How our energy needs will be met in the future has been laid out by the Government’s release of its Whole of System Plan (WoSP).
From an energy viewpoint, Western Australia is a big place, with more than 2.3 million customers - homes and businesses - needing power to run their lights and lives every day.
Western Power manages the South West Interconnected Grid System (SWIS), which accounts for the electricity network from Kalbarri in the north inland to Kalgoorlie to Esperance on the south-coast.
Although Western Power is the network Distribution System Operator, we work with many others in the energy industry, including the government, power generators and other network providers like Horizon.
Together, as new technologies have created new opportunities for the way energy is created and managed, we have been transforming towards a brighter energy future.
How the SWIS will operate in the future has been laid out in the State Government’s Whole of System Plan (WoSP).
What is the WoSP?
It documents how the generation, management and distribution of energy in the SWIS will change over the next few decades, and what needs to be done to respond, such as the investment or infrastructure required.
Four different credible scenarios have been modelled, looking at how we might continue to achieve lower-cost, lower-emissions electricity in the future.
What does our energy future look like?
The WoSP has nine key themes and expectations that will guide the future of energy in the SWIS.
- Renewables in the SWIS and increasing diversity – WA will continue to embrace renewable energy. In all four modelling scenarios, it’s expected that by 2040, more than 70% of generation capacity will be renewable.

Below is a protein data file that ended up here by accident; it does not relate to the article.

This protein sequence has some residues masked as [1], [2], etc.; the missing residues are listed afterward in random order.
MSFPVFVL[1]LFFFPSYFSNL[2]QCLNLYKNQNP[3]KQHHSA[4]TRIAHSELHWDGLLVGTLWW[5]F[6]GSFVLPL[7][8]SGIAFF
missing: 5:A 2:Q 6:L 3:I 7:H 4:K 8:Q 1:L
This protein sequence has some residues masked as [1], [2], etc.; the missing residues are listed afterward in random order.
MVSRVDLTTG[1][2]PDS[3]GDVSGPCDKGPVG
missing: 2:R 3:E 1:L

- The dominance of rooftop PV – already one of the largest generators of power in the SWIS, rooftop PV is expected to continue to displace large-scale generators, particularly coal and large solar, with gas and battery storage offsetting the intermittency of power.
- Wind generation in the south – there are more opportunities for wind power generation in the south-west that can be utilised.
- Economic pressure on coal-fired generation – Coal will continue to be part of the generation mix but will reduce output as it is displaced by lower cost technologies
- Emissions impact - Even though energy demands are expected to increase, emissions will decrease through the use of more renewable power, supported by energy storage
- Energy storage plays a strong role – Energy storage, particularly batteries and including large-scale network batteries, will be crucial to offset the intermittency of renewable power
- Transmission network augmentation requirements – this refers to upgrades or expansion of the network. The modelling shows what might be required is dependent on the level of future energy demand.
What does this mean for Western Power?
We’ve been considering and planning for the future of the network for some time now.
The WoSP provides further support to the direction we have been taking to create a more modular and renewable grid, and the technologies and projects we have been trialling and implementing over the past few years, such as SPS, community batteries, microgrids and Flexibility Services.
We have more work underway to support the vision of the WoSP - adapting and integrating the two-way flow of renewable power from solar and wind into the grid and making the most of new technologies to deliver sustainable and reliable electricity for the emissions and cost.
Working with our other partners in the WoSP, we have a blueprint to support and improve the energy network for West Australians for decades to come.
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